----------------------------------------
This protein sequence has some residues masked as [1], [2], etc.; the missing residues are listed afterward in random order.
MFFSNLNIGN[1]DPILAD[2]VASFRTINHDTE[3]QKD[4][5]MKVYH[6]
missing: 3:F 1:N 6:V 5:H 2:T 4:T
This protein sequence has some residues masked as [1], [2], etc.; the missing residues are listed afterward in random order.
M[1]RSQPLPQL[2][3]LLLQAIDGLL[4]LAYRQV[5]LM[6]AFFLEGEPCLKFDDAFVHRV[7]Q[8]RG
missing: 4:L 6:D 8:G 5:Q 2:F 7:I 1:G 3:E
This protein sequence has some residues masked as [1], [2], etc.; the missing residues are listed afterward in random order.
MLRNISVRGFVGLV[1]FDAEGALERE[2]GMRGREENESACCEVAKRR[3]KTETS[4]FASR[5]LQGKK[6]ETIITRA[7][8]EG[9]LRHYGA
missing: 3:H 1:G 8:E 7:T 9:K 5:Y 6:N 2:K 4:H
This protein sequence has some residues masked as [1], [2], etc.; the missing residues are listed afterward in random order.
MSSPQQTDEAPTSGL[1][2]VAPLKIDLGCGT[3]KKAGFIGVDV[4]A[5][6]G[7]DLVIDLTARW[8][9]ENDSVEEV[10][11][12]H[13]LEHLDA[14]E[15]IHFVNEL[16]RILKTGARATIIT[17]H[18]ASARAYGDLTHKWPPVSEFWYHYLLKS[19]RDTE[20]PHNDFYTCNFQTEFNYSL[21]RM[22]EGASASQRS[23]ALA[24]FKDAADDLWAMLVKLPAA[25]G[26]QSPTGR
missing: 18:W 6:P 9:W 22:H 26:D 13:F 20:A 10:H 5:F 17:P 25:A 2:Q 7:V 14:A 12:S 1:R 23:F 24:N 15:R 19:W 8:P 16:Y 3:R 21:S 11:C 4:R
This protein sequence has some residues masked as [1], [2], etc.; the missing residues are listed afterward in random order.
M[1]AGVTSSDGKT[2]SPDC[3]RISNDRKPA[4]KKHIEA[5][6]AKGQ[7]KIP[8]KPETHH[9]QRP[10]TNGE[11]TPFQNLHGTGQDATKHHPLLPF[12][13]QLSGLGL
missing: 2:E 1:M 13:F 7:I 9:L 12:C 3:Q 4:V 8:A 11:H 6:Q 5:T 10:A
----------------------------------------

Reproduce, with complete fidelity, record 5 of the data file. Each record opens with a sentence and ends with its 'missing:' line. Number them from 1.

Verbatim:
This protein sequence has some residues masked as [1], [2], etc.; the missing residues are listed afterward in random order.
M[1]AGVTSSDGKT[2]SPDC[3]RISNDRKPA[4]KKHIEA[5][6]AKGQ[7]KIP[8]KPETHH[9]QRP[10]TNGE[11]TPFQNLHGTGQDATKHHPLLPF[12][13]QLSGLGL
missing: 2:E 1:M 13:F 7:I 9:L 12:C 3:Q 4:V 8:A 11:H 6:Q 5:T 10:A